“Abduction From The Seraglio” and sexual harassment

Mozart, Mozart. This is his second mention in one week.

A few days ago I was listening to his comedic opera, Abduction From The Seraglio, a work I fell in love with the first time I heard the opening twenty seconds of the overture.

It is a comedy, although to accept it as a comedy you have to sort of overlook the plot. Which involves the capture of a couple of (white) European women, who are held in the anteroom of a harem by a Turkish Pasha who keeps asking one of them to marry him and join his slew of wives. Her name is Constanze and she keeps saying no, she’d rather die, so  the threat of torture and rape hovers in the air. (Terms from her big ridiculously coloratura aria: torture, torment, pain, death.) But it all turns out OK, because she’s rescued by her boyfriend and with the unexpected gracious mercy of the Pasha.

And this, of course, brings up the torrent of sexual harassment headlines about a growing number of prominent men.

As someone who worked in the film business and was, inevitably, harassed and assaulted, I’ve got something to say about all this, especially about the Al Franken situation. Because what Franken simulated doing in that notorious photo — planting his hands over the breasts of a women who had not consented — happened to me, no simulation.

I was working at Paramount Pictures. One afternoon I got on the elevator to go up to the 33rd floor, where my office was. On some floor, the doors opened and I was joined by the head of distribution, name of Norman LNU. (LNU is FBI phone-tap transcription code for “last name unknown.”) I could look up his name but won’t bother.

Norman’s office was on my floor. He and I were not particularly friendly but were not unfriendly, either. We’d pass in the halls, nod at each other, that’s it.

It is irrelevant here — although I might make specific points about this in a codicil — that Norman was an unattractive man, a thuggy-looking schlub. He was large, had greasy dark hair and bad skin. He wore black dorky glasses and a perpetual, creepy smile.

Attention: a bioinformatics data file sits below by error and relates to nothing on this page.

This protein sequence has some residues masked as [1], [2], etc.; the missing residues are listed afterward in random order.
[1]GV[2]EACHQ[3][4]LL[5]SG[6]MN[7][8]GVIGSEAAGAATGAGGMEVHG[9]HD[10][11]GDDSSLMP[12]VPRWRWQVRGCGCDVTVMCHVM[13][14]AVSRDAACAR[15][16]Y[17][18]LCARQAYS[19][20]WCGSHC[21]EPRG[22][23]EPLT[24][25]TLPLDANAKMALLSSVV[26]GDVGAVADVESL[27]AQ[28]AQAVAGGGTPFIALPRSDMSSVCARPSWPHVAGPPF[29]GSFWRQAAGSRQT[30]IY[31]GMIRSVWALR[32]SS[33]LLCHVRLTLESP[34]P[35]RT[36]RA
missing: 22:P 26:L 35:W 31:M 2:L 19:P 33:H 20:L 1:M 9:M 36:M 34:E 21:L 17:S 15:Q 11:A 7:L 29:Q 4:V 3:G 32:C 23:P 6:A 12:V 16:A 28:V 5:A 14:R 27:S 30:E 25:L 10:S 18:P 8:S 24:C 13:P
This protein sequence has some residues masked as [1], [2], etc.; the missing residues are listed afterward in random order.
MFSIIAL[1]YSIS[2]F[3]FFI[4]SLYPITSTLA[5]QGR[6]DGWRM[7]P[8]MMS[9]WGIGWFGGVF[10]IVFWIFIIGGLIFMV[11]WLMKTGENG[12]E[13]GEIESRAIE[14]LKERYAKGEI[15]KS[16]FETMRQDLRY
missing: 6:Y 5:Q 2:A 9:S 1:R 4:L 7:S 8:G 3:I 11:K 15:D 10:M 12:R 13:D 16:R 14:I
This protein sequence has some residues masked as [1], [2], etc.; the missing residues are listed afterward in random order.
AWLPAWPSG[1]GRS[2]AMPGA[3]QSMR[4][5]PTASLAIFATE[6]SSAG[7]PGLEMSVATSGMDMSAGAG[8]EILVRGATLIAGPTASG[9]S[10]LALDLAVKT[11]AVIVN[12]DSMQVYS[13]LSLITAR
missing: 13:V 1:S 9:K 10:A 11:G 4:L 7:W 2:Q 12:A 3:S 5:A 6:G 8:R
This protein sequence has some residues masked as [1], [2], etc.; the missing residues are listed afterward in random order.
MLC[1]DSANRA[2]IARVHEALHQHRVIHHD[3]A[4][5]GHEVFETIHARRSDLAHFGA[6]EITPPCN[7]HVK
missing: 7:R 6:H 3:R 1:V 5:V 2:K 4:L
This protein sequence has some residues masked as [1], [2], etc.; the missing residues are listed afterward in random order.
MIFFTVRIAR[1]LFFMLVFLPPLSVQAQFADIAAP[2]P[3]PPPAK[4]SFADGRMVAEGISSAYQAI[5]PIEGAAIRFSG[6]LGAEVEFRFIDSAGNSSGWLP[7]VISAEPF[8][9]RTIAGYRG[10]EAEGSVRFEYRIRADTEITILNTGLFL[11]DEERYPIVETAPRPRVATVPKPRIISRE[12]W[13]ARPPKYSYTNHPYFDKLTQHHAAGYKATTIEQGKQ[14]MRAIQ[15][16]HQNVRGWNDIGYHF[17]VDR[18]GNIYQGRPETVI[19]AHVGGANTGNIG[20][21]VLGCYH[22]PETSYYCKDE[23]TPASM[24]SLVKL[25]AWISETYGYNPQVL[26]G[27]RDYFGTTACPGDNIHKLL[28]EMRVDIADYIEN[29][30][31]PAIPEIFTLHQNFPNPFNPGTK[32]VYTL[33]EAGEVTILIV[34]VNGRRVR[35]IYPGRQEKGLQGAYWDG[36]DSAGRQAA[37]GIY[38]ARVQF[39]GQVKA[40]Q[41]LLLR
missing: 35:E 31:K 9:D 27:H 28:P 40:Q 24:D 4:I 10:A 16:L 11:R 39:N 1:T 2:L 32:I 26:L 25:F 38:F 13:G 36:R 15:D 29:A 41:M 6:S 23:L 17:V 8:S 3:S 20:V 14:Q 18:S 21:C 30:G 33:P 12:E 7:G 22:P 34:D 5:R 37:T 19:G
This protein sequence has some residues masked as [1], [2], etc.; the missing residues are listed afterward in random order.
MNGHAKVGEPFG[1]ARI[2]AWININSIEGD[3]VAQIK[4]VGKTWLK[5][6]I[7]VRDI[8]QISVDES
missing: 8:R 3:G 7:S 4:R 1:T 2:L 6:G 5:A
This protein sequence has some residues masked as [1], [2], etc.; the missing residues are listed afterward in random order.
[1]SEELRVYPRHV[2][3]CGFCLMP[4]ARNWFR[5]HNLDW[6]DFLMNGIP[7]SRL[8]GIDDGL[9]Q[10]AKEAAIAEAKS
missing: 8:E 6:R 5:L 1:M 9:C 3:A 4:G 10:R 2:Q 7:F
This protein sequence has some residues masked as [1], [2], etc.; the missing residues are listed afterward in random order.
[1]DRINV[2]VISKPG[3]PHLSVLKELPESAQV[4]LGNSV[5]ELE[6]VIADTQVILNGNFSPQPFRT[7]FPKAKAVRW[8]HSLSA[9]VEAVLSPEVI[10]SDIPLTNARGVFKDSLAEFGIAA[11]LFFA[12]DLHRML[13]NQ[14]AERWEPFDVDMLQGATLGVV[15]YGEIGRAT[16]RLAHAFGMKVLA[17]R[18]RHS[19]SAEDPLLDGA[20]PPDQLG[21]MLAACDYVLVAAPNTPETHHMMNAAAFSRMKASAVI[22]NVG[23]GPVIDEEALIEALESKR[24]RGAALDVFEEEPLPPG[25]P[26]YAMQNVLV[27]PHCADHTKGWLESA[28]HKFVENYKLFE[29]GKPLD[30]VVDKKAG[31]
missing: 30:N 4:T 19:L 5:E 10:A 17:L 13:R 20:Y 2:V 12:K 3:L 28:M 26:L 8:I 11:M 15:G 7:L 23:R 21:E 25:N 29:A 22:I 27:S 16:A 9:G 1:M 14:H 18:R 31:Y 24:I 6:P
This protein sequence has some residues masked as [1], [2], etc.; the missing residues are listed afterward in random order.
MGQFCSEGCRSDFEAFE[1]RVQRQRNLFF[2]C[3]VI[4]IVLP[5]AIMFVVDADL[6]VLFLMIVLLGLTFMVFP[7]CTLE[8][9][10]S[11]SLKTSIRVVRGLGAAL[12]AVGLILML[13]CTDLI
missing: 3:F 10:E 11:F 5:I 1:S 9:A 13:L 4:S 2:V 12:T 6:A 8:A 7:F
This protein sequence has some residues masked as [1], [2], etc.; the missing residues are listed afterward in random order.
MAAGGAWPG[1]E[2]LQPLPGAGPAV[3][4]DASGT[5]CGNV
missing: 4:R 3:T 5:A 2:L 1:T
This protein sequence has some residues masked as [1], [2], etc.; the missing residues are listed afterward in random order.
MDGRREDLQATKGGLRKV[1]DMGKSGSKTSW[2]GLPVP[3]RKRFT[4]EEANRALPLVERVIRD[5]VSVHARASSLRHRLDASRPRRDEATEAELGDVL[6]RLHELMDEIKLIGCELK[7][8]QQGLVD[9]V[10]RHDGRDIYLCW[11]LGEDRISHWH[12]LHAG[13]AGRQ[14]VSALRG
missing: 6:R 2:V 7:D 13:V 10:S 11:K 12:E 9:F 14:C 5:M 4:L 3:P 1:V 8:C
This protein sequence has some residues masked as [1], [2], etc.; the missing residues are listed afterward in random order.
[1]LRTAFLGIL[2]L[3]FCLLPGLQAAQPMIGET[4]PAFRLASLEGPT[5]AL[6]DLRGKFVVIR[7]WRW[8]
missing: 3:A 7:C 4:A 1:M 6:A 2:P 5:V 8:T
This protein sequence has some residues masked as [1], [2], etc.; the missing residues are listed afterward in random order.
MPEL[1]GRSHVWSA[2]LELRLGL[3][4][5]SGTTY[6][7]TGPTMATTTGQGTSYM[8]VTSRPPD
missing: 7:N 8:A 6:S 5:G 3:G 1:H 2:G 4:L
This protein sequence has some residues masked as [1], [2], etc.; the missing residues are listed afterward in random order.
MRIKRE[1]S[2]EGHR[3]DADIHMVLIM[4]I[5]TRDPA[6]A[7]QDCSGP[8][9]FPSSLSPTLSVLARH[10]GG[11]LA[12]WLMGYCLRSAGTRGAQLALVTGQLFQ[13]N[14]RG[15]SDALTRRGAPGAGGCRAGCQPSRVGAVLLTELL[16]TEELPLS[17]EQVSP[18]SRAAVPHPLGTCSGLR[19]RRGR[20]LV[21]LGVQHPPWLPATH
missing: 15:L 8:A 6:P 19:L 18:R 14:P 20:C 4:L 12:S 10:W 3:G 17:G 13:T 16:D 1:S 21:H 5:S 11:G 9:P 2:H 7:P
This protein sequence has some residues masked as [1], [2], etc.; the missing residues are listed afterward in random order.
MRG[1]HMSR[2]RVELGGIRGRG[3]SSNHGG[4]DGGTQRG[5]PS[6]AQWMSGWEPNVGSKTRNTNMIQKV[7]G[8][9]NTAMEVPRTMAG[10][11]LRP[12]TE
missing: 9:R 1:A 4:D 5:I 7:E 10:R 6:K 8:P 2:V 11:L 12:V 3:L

(I had to take a break just now to make myself a sandwich, less because I’m hungry than because I loathe writing about this. I do not like writing about my innermost innermosts. I write most comfortably as a sidelines observer. In heart, gut, brain and by family custom and practice I’m a satirist, not a memoirist. Still, I’m going to toss this little tale onto the mountain of #MeToos, because I feel so bound as part of a sisterhood.)

One day I was alone in the elevator. Until it stopped at some floor and Norman got on.

The elevator doors closed, he turned to me with his unpleasant smile, reached both his hands out, placed them over my breasts and squeezed slightly. Then, with the same smile, quickly removed his hands from my body, just as the elevator reached the 33rd floor.

Neither of us had said a word. He got off the elevator first. I went to my office and sat down.

Here’s the aftermath of this story which might make everyone nuts, except you are getting savvy enough about these stories to understand that most of us made no noise about this sort of abuse.

And I made no noise, no squeak. I did not report the incident to anyone. I didn’t even tell my closest friends. In fact, until now, I haven’t mentioned it to anyone except very recently to a few family members.

I did not go to HR. We didn’t have an HR. We had a personnel department but I barely remembered where it was and why would I have gone there? There was no inscribed company procedure, no memo recommending what action I could take.

I didn’t suffer deeply, didn’t have bad dreams, didn’t feel threatened, didn’t feel guilty or shamed. I did not quit my job.

I did one thing only. I said to myself, “He’ll die before I will.”

And he did.

I tell you this not so that you’ll think that I think I’m some kind of god with the power to wave her hand contemptuously and see her enemies drop to the ground, dead. Although I did find reading Norman’s obit quite fulfilling.

I tell you so you’ll understand I know what I’m talking about when I say there’s a difference between what now-dead Norman did to still-alive me in that elevator and what Al Franken reportedly did. And since there does seem to be some smidgen of ethics process in the Senate — although it sounds as if Congressional women will have to hammer some iron into its flimsy fabric — I’d like Franken to stay in the Senate and let the process work its way through for him.

And I want consistency out of Congress. If Franken resigns, what then of Blake Farenthold? Who has just announced he won’t run for his seat in 2018. Yeah? If Conyers has resigned, if Franken has resigned, the women of Congress should give Farenthold a kick in the ass right now, kick him out.

Just a minute. I was wrong to say I did nothing about being grabbed. In the autumn of 1991, under the aegis and at the urging of a lawyer for whom I worked, I called Western Union and spent a while on the telephone with them, sending individual telegrams to one hundred U.S. senators, insisting that they support Anita Hill and not confirm Clarence Thomas.

I was furious then and remain furious now.

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